accidents, anno domini, the fickle finger of fate; (did somebody say poison?)
the succession to any of them from this time on, could be orange-banner time.
RUSSIA itself is clearly
returning to state control of the commanding heights of its economy which is a
matter for them to decide, but they are, as well, creating further controls on
the people's already limited political rights. President Putin ends the year
regrettably the wearer of a black hat. Any lingering hopes that he was in
reality a good thing for the world, after his role and that of his team in UKRAINE,
and the repressive measures we describe in RUSSIA
itself, have now largely dissipated. To what extent he is a good or a bad thing
for Russia, depends on what view one holds on the desirability of the elements
of democracy:- political and personal freedoms, a free media and the
absence of public corruption (our sister web site, www.worldaudit.org in its
current Democracy Check, rates Russia at 116th out of 149, against just these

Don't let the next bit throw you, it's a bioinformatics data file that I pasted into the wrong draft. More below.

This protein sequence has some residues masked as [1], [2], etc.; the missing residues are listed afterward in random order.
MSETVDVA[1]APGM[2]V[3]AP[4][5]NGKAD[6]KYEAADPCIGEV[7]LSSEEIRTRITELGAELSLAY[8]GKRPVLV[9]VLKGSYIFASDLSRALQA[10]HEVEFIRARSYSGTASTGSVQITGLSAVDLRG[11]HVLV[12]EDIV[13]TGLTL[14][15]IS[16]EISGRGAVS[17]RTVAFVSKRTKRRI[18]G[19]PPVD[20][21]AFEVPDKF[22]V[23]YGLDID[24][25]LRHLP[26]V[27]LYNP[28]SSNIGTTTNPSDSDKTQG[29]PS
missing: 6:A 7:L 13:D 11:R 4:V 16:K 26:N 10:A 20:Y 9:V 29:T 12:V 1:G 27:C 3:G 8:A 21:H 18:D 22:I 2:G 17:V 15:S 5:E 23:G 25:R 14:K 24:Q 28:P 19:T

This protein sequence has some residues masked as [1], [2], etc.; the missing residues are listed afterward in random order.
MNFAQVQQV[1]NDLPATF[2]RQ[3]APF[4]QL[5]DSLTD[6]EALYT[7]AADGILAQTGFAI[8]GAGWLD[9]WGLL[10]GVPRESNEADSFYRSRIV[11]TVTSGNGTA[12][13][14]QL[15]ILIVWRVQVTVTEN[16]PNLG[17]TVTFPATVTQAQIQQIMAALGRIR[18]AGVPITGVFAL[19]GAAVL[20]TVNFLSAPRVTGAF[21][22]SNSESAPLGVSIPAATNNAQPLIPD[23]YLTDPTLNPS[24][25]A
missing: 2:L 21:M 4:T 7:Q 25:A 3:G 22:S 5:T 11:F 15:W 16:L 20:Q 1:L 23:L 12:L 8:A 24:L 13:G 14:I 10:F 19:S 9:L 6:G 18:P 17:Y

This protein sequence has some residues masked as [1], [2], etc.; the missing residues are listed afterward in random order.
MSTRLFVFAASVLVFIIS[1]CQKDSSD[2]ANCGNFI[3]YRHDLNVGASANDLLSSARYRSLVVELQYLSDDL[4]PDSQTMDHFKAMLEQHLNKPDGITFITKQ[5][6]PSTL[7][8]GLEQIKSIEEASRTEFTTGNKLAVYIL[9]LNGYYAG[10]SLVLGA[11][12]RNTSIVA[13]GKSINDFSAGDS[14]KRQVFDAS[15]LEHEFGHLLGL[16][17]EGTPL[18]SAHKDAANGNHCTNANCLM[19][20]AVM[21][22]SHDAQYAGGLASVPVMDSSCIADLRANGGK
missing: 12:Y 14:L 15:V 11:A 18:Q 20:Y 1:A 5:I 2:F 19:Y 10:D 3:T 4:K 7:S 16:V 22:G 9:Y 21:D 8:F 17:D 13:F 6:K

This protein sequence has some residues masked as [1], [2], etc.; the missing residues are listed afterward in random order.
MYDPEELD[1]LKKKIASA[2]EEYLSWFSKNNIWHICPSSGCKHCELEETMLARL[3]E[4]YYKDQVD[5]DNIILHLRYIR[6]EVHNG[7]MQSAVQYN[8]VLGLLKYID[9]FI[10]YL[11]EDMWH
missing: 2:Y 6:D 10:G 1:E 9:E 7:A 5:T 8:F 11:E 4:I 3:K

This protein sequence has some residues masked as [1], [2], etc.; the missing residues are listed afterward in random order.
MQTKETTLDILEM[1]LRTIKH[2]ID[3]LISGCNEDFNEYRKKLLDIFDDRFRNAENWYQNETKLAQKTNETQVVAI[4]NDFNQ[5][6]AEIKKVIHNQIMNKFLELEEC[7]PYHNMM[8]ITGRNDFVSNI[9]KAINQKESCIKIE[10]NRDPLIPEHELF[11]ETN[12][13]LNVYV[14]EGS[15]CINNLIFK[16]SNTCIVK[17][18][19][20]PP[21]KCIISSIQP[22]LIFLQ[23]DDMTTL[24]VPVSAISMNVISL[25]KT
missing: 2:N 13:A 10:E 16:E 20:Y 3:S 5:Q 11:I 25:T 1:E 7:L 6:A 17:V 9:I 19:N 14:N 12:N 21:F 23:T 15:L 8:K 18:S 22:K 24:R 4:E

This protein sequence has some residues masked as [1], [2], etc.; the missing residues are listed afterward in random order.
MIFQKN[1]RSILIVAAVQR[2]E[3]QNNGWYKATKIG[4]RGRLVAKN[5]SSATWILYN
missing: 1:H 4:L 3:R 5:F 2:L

criteria). But if his objectives were truly, as he told a western journalist
after his successful re-election, that his overarching objective was to lift the
Russian people out of poverty, then that would certainly be a worthy aim and
enable more understanding of his questionable methods. What is hard to take is
his using the courts and the taxation system with an air of rectitude and a
facade of financial probity, to punish his political enemies, who may or may not
also be malefactors, and yet to tolerate rampant corruption at every official
level, starting within the Kremlin. Official corruption is after all, stealing
that same Russian people's money and a strong leader like him would have a
better chance of resolving it once and for all, if he was disposed to do so.
TURKEY has achieved a
breakthrough in its long haul, (and still with a way to go), to complete the
eighty year old plan of its visionary 'father of the nation', Kemal Ataturk, to
become a secular and European state. By receiving the formal nod for entry talks